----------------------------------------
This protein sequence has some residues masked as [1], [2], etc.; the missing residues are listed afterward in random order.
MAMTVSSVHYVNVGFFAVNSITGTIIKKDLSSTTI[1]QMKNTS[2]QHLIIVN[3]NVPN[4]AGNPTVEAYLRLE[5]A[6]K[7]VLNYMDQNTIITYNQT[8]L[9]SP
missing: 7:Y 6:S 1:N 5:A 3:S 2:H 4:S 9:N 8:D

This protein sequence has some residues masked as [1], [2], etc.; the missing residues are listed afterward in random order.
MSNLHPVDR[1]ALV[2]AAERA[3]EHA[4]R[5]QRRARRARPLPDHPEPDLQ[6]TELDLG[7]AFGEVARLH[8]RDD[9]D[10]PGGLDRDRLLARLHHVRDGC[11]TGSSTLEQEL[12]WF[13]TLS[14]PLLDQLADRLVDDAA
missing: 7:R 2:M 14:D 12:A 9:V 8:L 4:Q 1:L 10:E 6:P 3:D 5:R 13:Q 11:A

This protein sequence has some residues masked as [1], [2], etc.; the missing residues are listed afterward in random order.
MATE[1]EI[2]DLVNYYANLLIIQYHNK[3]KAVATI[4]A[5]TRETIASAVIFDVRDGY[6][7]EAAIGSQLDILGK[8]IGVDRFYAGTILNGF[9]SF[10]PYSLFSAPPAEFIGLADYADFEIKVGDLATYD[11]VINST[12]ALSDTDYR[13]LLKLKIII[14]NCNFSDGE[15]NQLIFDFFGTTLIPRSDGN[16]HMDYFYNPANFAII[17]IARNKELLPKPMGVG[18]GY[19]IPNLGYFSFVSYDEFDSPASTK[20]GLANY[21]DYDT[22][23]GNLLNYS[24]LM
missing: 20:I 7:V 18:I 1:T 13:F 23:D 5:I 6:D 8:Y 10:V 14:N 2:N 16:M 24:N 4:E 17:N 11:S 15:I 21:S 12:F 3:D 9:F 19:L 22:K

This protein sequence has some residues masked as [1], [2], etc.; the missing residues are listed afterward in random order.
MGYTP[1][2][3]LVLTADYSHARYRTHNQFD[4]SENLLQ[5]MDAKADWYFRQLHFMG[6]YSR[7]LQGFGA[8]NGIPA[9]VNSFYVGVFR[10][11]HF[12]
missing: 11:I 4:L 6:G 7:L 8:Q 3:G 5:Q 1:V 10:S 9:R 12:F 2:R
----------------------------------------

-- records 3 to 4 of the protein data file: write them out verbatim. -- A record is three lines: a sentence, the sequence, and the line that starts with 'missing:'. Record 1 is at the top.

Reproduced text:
This protein sequence has some residues masked as [1], [2], etc.; the missing residues are listed afterward in random order.
MATE[1]EI[2]DLVNYYANLLIIQYHNK[3]KAVATI[4]A[5]TRETIASAVIFDVRDGY[6][7]EAAIGSQLDILGK[8]IGVDRFYAGTILNGF[9]SF[10]PYSLFSAPPAEFIGLADYADFEIKVGDLATYD[11]VINST[12]ALSDTDYR[13]LLKLKIII[14]NCNFSDGE[15]NQLIFDFFGTTLIPRSDGN[16]HMDYFYNPANFAII[17]IARNKELLPKPMGVG[18]GY[19]IPNLGYFSFVSYDEFDSPASTK[20]GLANY[21]DYDT[22][23]GNLLNYS[24]LM
missing: 20:I 7:V 18:I 1:T 13:F 23:D 5:I 6:D 8:Y 10:V 14:N 2:N 16:M 24:N 4:E 17:N 11:S 15:I 21:S 12:F 3:D 9:F 19:L 22:K

This protein sequence has some residues masked as [1], [2], etc.; the missing residues are listed afterward in random order.
MGYTP[1][2][3]LVLTADYSHARYRTHNQFD[4]SENLLQ[5]MDAKADWYFRQLHFMG[6]YSR[7]LQGFGA[8]NGIPA[9]VNSFYVGVFR[10][11]HF[12]
missing: 11:I 4:L 6:G 7:L 8:Q 3:G 5:Q 1:V 10:S 9:R 12:F 2:R